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Kyrgyz Women 'Hiding Their Young Sons Under Hijabs' In Syrian Camps To Avoid Detention

Kyrgyz children in juvenile prisons in Syria
Kyrgyz children in juvenile prisons in Syria

Adina returned to Kyrgyzstan from a Syrian camp last autumn on a flight organized by Bishkek to repatriate dozens of wives and children of Kyrgyz Islamic State (IS) fighters.

Adina says she is happy to be home but adds that her "heart bleeds" because her 20-year-old son, Nurmuhamed -- the eldest of her four children -- was left behind in Syria.

The last time Adina, who didn't want her last name published for privacy reasons, heard from her son was a letter he sent from a Syrian jail in 2022, three years after he was arrested by Kurdish forces aged 15.

Adina and other Kyrgyz women in the Kurdish-controlled Al-Hawl and Al-Roj camps in northern Syria say Kurdish guards routinely check their tents and take away boys as young as 8 to place them in juvenile prisons.

"I don't know why they do it, but they would come both during the day and at night to detain boys. Mothers would put hijabs and dresses on their sons to save them," she told RFE/RL. "Every woman who was raising a son had a bag [packed with the necessary stuff] ready for her son to take and ran away if there is a risk of being caught."

Nurmuhamed was 13 years old when his parents, residents of the southern Kyrgyz city of Osh, took their five children to the Syrian city of Raqqa, the so-called capital of the self-proclaimed Islamic State caliphate.

Her husband and youngest child died in air strikes several days apart in March 2019 when IS was being ousted from its last strongholds.

"On March 14, the same day my husband died, Nurmuhamed went to look for food and never returned. I was hiding in a trench with my other three children, where we were arrested and taken to Al-Hawl."

Adina later found out that Nurmuhamed was detained by Kurdish forces and was placed in a prison, but she doesn't know any other details. She only has one last photo of her son, a video grab showing Nurmuhamed behind bars.

Nurmuhamed in 2019
Nurmuhamed in 2019

"In autumn 2019, women in Al-Hawl were searching for their husbands and sons on videos recorded in prisons," Adina said. "I saw my son in one of the videos and made a screenshot. Before that, for five months, I didn't know if my son was dead or alive."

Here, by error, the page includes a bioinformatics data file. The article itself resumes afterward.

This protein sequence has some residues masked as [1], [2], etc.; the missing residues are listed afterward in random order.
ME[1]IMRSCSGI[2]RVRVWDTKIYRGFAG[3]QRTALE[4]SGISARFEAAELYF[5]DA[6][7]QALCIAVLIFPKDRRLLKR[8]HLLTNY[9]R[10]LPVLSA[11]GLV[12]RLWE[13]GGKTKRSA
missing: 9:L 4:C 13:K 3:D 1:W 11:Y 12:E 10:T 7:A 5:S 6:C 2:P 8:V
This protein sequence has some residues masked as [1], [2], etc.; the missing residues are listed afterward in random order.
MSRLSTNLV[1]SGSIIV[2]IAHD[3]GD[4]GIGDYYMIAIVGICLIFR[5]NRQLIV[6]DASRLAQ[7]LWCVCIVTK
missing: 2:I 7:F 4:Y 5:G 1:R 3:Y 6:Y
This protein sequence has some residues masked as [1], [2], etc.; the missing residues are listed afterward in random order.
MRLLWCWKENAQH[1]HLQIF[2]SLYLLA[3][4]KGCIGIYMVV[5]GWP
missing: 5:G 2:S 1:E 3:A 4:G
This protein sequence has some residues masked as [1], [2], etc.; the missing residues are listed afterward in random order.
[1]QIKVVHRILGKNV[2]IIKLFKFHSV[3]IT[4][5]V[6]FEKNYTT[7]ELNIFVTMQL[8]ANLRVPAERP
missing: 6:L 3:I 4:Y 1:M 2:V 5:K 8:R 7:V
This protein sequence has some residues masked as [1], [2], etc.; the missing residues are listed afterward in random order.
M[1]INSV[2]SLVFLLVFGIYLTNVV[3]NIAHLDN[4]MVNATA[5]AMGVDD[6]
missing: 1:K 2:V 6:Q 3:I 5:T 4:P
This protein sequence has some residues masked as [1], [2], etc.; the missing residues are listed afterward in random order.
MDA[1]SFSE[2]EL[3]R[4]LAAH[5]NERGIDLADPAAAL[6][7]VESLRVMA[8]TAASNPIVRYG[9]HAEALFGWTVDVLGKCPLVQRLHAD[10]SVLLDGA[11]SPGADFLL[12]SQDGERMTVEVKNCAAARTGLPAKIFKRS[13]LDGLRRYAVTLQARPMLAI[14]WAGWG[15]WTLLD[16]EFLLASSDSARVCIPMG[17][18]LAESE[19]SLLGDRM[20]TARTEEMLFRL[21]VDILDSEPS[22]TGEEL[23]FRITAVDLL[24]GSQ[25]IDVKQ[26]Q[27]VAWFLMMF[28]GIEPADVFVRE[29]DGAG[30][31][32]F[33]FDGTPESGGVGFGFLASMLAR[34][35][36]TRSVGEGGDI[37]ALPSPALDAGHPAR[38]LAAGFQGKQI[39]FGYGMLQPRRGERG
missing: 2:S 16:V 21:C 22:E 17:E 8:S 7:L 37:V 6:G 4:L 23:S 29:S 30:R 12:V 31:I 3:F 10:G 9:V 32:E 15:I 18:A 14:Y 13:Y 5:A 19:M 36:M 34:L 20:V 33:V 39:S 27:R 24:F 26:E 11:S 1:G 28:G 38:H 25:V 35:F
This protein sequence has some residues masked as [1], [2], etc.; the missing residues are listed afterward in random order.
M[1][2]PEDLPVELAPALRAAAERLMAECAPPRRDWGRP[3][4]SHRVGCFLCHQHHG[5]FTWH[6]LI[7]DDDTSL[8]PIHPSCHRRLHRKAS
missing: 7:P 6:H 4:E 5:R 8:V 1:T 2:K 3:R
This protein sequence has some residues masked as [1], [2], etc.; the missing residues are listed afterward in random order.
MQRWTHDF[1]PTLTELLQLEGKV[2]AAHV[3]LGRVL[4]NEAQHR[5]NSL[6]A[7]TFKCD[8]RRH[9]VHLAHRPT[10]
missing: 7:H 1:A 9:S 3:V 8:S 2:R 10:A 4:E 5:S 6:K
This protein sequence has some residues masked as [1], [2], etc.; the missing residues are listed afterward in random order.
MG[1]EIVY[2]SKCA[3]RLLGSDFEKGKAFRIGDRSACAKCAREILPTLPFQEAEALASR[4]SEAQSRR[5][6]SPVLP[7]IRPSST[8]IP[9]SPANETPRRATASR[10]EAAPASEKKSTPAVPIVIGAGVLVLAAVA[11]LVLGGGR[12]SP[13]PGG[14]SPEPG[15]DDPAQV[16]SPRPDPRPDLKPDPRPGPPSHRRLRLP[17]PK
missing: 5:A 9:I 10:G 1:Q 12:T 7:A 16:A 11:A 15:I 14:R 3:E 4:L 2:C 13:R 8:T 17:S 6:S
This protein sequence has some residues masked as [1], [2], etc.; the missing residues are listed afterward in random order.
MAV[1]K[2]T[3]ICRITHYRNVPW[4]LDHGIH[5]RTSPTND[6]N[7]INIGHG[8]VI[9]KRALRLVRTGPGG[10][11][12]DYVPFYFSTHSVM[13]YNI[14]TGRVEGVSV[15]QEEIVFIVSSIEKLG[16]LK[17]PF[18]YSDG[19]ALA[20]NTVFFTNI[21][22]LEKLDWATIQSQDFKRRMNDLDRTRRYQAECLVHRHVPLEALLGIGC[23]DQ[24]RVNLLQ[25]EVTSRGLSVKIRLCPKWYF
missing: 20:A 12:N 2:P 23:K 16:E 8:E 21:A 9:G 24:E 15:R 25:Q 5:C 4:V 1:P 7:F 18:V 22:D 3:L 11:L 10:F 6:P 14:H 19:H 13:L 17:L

Once again, Adina doesn't know if Nurmuhamed is alive or in which prison he is being held. She and her relatives have repeatedly asked the Kyrgyz government to help find her son.

"Kyrgyz authorities told us that they didn't find him in any prisons," Adina said.

‘State Responsibility'

Also left behind in Syria was the Kyrgyz teenager "Aitbek," who was allegedly taken to a juvenile detention from Al-Hawl at the age of just 10 in 2019. Aitbek's real name is not used for security reasons.

"Aitbek's mother and four siblings returned to Kyrgyzstan in 2023. The mother had asked the authorities to return her son, too, and she waited for him, but she died without ever seeing him again," says Hamida Yakubova, the head of a parents group campaigning for the repatriation of their children from Syria and Iraq.

The whereabouts of Aitbek are unknown. Yakubova has obtained a video that purportedly shows Aitbek and several other boys looking out of a window at a detention facility.

"Aitbek" in a juvenile detention facility in Syria
"Aitbek" in a juvenile detention facility in Syria

Meanwhile, in the Al-Roj camp a Kyrgyz mother says she is desperately trying to save her two sons from detention as the family awaits the next repatriation flight.

Speaking on condition of anonymity for security reasons, the woman said her eldest son is 20 and the younger one -- who was born in Syria -- is 7 years old.

"We heard that [Kurdish forces] send boys under 18 to juvenile prisons and once they reach 18 they will be placed in regular prisons," she said. "We think the reason the guards take the boys away upon reaching puberty is that they want to prevent them from having sex with women. Mothers put hijabs and dresses on their sons, but the [Kurdish guards] often determine by the way they walk whether it's a boy or a girl."

The woman said she never allows her sons to leave the tent.

"The children here don't develop properly because they don't get educated. My eldest son still behaves like a small child," the woman said. "These children have never lived a normal life. All they know is camps in Syria…. I would love to go back to Kyrgyzstan with my sons."

Marat Imankulov
Marat Imankulov

Kyrgyz authorities say at least 850 of their citizens left for Syria to join IS. Dozens died there.

In 2021, the government launched the Meerim operation to repatriate its citizens, most of them women and children, and rehabilitate and reintegrate them into society. This year, 432 Kyrgyz -- including 303 children -- were brought to Kyrgyzstan from Syrian camps.

"They are our citizens…and their repatriation is the direct responsibility of our state," Marat Imankulov, the head of Kyrgyzstan's Security Council, told RFE/RL.

Written by Farangis Najibullah in Prague with reporting by RFE/RL Kyrgyz Service correspondent Aigerim Akylbekova

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